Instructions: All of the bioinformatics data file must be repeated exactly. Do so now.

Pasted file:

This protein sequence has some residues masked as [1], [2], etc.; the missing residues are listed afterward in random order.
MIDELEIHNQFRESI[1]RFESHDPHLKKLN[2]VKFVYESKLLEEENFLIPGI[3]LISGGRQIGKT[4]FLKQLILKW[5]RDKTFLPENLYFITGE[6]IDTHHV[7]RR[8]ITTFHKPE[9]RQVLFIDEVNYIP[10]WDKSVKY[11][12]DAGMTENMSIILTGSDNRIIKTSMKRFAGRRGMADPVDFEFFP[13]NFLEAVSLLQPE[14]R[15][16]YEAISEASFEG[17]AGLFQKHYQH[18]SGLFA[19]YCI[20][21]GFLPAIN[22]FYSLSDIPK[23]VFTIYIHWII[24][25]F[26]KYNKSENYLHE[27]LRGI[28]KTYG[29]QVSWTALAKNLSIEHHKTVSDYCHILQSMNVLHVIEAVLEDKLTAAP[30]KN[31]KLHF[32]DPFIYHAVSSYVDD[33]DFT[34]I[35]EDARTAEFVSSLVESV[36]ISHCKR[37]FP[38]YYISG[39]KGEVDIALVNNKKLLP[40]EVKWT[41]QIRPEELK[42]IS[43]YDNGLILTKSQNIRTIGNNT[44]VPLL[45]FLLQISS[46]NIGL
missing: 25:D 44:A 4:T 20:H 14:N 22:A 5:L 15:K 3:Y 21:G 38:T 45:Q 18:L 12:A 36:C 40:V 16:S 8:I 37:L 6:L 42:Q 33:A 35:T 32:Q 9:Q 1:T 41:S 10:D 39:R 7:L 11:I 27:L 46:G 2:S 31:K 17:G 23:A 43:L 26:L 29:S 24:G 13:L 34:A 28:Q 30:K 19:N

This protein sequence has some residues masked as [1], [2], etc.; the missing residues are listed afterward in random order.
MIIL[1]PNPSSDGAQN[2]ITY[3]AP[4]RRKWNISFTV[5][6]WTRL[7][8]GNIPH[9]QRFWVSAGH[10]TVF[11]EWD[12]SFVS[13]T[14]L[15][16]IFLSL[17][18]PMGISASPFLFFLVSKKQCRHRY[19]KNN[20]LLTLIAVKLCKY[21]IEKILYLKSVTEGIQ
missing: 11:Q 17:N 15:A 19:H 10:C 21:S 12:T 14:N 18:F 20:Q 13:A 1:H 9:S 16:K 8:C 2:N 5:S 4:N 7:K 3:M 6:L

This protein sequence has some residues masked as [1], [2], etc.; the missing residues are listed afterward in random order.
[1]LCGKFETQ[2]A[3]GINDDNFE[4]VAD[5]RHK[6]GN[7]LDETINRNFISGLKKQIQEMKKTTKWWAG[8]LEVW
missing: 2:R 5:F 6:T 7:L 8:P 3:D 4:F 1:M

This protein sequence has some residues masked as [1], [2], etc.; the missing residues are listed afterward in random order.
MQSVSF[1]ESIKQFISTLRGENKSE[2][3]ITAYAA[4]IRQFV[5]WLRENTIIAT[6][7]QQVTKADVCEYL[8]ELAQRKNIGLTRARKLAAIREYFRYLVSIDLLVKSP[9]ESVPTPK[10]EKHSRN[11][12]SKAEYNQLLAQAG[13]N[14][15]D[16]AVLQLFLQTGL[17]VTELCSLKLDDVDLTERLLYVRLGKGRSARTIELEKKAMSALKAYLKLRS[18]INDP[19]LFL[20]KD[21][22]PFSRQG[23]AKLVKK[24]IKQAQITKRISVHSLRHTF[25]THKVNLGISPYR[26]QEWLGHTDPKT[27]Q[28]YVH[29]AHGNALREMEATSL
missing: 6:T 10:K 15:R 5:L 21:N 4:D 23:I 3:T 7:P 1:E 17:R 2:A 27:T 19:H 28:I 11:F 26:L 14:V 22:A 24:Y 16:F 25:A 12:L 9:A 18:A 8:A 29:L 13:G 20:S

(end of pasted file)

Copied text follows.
This protein sequence has some residues masked as [1], [2], etc.; the missing residues are listed afterward in random order.
MIDELEIHNQFRESI[1]RFESHDPHLKKLN[2]VKFVYESKLLEEENFLIPGI[3]LISGGRQIGKT[4]FLKQLILKW[5]RDKTFLPENLYFITGE[6]IDTHHV[7]RR[8]ITTFHKPE[9]RQVLFIDEVNYIP[10]WDKSVKY[11][12]DAGMTENMSIILTGSDNRIIKTSMKRFAGRRGMADPVDFEFFP[13]NFLEAVSLLQPE[14]R[15][16]YEAISEASFEG[17]AGLFQKHYQH[18]SGLFA[19]YCI[20][21]GFLPAIN[22]FYSLSDIPK[23]VFTIYIHWII[24][25]F[26]KYNKSENYLHE[27]LRGI[28]KTYG[29]QVSWTALAKNLSIEHHKTVSDYCHILQSMNVLHVIEAVLEDKLTAAP[30]KN[31]KLHF[32]DPFIYHAVSSYVDD[33]DFT[34]I[35]EDARTAEFVSSLVESV[36]ISHCKR[37]FP[38]YYISG[39]KGEVDIALVNNKKLLP[40]EVKWT[41]QIRPEELK[42]IS[43]YDNGLILTKSQNIRTIGNNT[44]VPLL[45]FLLQISS[46]NIGL
missing: 25:D 44:A 4:T 20:H 14:N 22:A 5:L 15:K 3:Y 21:G 38:T 45:Q 18:L 12:A 36:C 40:V 16:S 8:I 37:L 6:L 42:Q 33:A 35:T 32:Q 9:Q 1:T 41:S 10:D 39:R 7:L 11:I 27:L 46:G 2:S 31:K 17:G 23:A 43:L 26:L 29:S 24:G 13:L 34:A 28:Q 30:K 19:N

This protein sequence has some residues masked as [1], [2], etc.; the missing residues are listed afterward in random order.
MIIL[1]PNPSSDGAQN[2]ITY[3]AP[4]RRKWNISFTV[5][6]WTRL[7][8]GNIPH[9]QRFWVSAGH[10]TVF[11]EWD[12]SFVS[13]T[14]L[15][16]IFLSL[17][18]PMGISASPFLFFLVSKKQCRHRY[19]KNN[20]LLTLIAVKLCKY[21]IEKILYLKSVTEGIQ
missing: 11:Q 17:N 15:A 19:H 10:C 21:S 12:T 14:N 18:F 20:Q 13:A 1:H 9:S 16:K 8:C 2:N 5:S 4:N 7:K 3:M 6:L

This protein sequence has some residues masked as [1], [2], etc.; the missing residues are listed afterward in random order.
[1]LCGKFETQ[2]A[3]GINDDNFE[4]VAD[5]RHK[6]GN[7]LDETINRNFISGLKKQIQEMKKTTKWWAG[8]LEVW
missing: 2:R 5:F 6:T 7:L 8:P 3:D 4:F 1:M

This protein sequence has some residues masked as [1], [2], etc.; the missing residues are listed afterward in random order.
MQSVSF[1]ESIKQFISTLRGENKSE[2][3]ITAYAA[4]IRQFV[5]WLRENTIIAT[6][7]QQVTKADVCEYL[8]ELAQRKNIGLTRARKLAAIREYFRYLVSIDLLVKSP[9]ESVPTPK[10]EKHSRN[11][12]SKAEYNQLLAQAG[13]N[14][15]D[16]AVLQLFLQTGL[17]VTELCSLKLDDVDLTERLLYVRLGKGRSARTIELEKKAMSALKAYLKLRS[18]INDP[19]LFL[20]KD[21][22]PFSRQG[23]AKLVKK[24]IKQAQITKRISVHSLRHTF[25]THKVNLGISPYR[26]QEWLGHTDPKT[27]Q[28]YVH[29]AHGNALREMEATSL
missing: 6:T 10:K 15:R 5:L 21:N 4:D 23:I 3:T 7:P 1:E 17:R 2:A 27:T 19:H 28:I 11:F 26:L 14:V 22:A 24:Y 16:F 25:A 12:L 9:A 18:A 8:A 29:L 13:G 20:S